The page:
A Google search on bin Mahfouz brings up hundreds of results including a paid advertisement directing interested parties to a site titled “bin Mahfouz Information,” sponsored by none other than the bin Mahfouz family. The site takes a Frequently Asked Questions approach, acknowledging “misconceptions,” and attempting to set the record straight. Some of the information on the site, however, contradicts publicly available evidence.

The site claims, for example, “To the best of our knowledge, the UN has never published any report citing Khalid bin Mahfouz in any context whatsoever.” Technically this may be true since JCB formally issued the above-mentioned report. The United Nations may not have published such a report but considering the number of places that this report has come up, the claims of the bin Mahfouz family that it is unofficial, therefore insignificant, ring more than a little hollow. The more important question is whether the allegations in the report are true. The adamant denials of the bin Mahfouz family are an interesting read, as are the aggressive attacks against bin Mahfouz himself, and all those associated with him.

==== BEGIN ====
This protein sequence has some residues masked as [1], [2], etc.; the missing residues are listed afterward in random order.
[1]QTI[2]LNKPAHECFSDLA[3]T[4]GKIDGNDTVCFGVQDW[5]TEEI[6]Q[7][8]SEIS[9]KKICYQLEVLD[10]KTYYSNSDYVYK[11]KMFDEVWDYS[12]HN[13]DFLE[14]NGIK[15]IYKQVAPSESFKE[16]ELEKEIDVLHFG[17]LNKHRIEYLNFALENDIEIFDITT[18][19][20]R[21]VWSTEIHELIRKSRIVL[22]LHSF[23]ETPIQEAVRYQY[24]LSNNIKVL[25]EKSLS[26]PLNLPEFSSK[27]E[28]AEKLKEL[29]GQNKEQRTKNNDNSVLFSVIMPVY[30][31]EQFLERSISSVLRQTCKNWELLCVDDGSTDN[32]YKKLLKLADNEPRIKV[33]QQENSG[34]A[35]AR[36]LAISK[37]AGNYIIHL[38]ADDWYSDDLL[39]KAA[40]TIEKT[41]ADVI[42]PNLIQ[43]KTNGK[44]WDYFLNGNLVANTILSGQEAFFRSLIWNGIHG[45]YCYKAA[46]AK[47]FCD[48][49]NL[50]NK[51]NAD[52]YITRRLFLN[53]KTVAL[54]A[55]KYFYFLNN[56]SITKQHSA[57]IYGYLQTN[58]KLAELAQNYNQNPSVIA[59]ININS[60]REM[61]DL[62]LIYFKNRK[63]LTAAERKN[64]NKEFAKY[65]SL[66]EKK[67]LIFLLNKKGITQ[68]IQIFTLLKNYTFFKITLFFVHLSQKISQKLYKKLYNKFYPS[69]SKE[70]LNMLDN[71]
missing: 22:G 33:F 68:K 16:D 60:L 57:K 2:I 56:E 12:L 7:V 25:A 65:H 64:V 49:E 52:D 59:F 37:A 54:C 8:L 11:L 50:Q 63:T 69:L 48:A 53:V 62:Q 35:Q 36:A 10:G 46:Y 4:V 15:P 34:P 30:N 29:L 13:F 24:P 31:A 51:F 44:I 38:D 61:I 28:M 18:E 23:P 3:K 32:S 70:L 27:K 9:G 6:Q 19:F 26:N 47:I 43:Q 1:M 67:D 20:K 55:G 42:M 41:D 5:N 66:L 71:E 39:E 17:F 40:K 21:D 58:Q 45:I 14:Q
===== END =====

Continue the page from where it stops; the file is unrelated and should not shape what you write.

Regardless, the connections between bin Mahfouz and Kean are loose. They are of the “6 degrees of separation” variety, the sort that can mean something, but often do not. The relationship between the two men is, in fact, distant enough that it is difficult to track. It goes something like this: According the annual report of Nadir Group Limited, the “ultimate owners” of its parent company Nimir Holdings Limited, are Sheikh Abdulrahman Bin Khalid Bin Mahfouz and Sheikh Sultan Bin Khalid Bin Mahfouz, the sons of Khalid bin Salim bin Mahfouz. According to a correction in Fortune magazine, in which it retracted statements made in the article "Five Degrees of Osama" (February 3rd, 2003), there was a “joint venture in Azerbaijan between Delta Oil and Nimir Petroleum” in a Unocal oil exploration project. In 1998 Nimir sold its rights in the project to Amerada Hess, creating the joint venture Delta Hess. Lost yet?